This ongoing path from here to Here has centered around my first formal introduction to an investigation of consciousness: the Yoga Sutras of Patanjali. I began yoga in 1978 for physical fitness but soon discovered that it was more deeply about consciousness. Sri Rajagopalan, my teacher, was a man from Madras (now Chennai) who started each yoga session with some reflections on how our consciousness affects our lives, and often he would base these reflections on one of the Yoga Sutras. These reflections began to change the way I viewed the world and my own life: I began to sense how essentially I was responsible for my every experience. From then on over the years I delved more and more deeply into this study with the Yoga Sutras as my guide.
This is a short introduction to tell you a bit about the Yoga Sutras and Patanjali.
“In (the) basic literature of Yoga, the Yoga Sutras of Patanjali stand out as the most authoritative and useful book. In its 196 Sutras the author has condensed the essential philosophy and technique of Yoga in a manner which is a marvel of condensed and systematic exposition.” I.K. Taimni, The Science of Yoga viii Continue reading
I AM THAT
‘I am That’ is a core statement that carries the implication of the impersonal Being as identical with my own true Self. It implies that I see myself not limited to the individual physical-biological and psycho-somatic organism to which my parents gave the name Thomas.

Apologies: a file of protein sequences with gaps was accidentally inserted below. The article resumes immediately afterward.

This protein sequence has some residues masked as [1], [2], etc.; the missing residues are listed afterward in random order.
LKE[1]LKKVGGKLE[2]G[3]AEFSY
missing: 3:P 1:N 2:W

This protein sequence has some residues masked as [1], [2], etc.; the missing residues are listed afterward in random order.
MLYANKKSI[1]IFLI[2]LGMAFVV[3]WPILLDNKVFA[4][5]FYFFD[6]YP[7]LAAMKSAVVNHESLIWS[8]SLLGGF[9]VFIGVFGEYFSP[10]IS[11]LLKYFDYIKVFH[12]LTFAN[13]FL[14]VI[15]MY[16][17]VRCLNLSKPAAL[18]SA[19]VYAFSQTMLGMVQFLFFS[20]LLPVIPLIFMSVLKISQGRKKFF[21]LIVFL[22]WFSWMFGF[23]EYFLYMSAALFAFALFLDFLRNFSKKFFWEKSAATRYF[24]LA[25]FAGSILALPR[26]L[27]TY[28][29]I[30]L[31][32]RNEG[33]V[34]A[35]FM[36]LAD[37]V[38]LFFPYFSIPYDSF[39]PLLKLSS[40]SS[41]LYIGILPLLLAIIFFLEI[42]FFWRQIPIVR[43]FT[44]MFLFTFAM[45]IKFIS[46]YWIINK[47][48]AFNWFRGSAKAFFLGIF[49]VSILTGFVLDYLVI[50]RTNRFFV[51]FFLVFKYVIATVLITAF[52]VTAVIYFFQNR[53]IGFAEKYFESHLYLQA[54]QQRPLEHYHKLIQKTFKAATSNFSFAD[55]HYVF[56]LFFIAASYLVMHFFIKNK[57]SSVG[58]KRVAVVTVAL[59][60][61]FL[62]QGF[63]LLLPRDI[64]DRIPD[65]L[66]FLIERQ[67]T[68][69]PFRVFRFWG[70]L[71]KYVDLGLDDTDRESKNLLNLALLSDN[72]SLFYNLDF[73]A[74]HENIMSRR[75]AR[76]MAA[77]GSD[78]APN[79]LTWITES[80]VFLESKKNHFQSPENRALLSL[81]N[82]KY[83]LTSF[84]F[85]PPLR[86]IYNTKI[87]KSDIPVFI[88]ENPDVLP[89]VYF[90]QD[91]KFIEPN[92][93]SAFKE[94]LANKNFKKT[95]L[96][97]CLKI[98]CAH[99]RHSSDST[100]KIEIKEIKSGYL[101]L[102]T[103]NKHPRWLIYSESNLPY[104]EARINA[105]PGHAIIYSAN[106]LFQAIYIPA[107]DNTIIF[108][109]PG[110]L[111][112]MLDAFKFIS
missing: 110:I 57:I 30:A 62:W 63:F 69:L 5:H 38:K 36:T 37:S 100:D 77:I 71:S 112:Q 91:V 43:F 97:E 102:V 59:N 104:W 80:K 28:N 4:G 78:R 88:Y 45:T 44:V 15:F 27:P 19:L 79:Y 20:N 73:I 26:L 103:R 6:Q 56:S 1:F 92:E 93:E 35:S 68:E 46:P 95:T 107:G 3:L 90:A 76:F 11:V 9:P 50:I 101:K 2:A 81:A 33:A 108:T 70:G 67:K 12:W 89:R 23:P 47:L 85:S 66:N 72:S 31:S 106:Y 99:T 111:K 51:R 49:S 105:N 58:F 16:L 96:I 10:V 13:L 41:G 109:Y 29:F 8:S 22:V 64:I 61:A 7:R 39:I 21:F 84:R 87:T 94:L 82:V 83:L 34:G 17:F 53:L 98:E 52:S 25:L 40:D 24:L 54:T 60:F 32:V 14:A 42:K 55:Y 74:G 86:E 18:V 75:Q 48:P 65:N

My purpose at the outset of this exploration was to transcend the conditioned and limited experience of the person-hood that is the conventional mode of identity in this culture.
After being introduced to the exploration of consciousness by my teacher, Rajo, in 1979, I began to experiment in various ways. Rajo spoke often about the yoga sutra that defines yoga: yogas chitta-vrtti-nirodhah (Yoga is to still the patterning of consciousness.) Continue reading
I met my teacher in 1979. I was living in Germany at the time and was taking a yoga class at the local Red Cross Family Center. The instructor, Roswitha, was a student of a man from India, Sri S. Rajagopalan. She invited Rajo, as he was called, to our town for a weekend seminar. I signed up for the weekend and arrived early Saturday morning to meet Rajo in the dressing room, preparing for the seminar. The moment I saw him I felt he was my brother, because he was so familiar. In short, I fell in love with yoga as Rajo presented it to us and became close friends with him. I worked with him for over 20 years and eventually taught his style of yoga for many years in Germany, as well as in other parts of the world. When asked by my students what kind of yoga I teach, I tell them that I teach a form of yoga that allows me to access an experience of silence as the underlying substratum of existence. Continue reading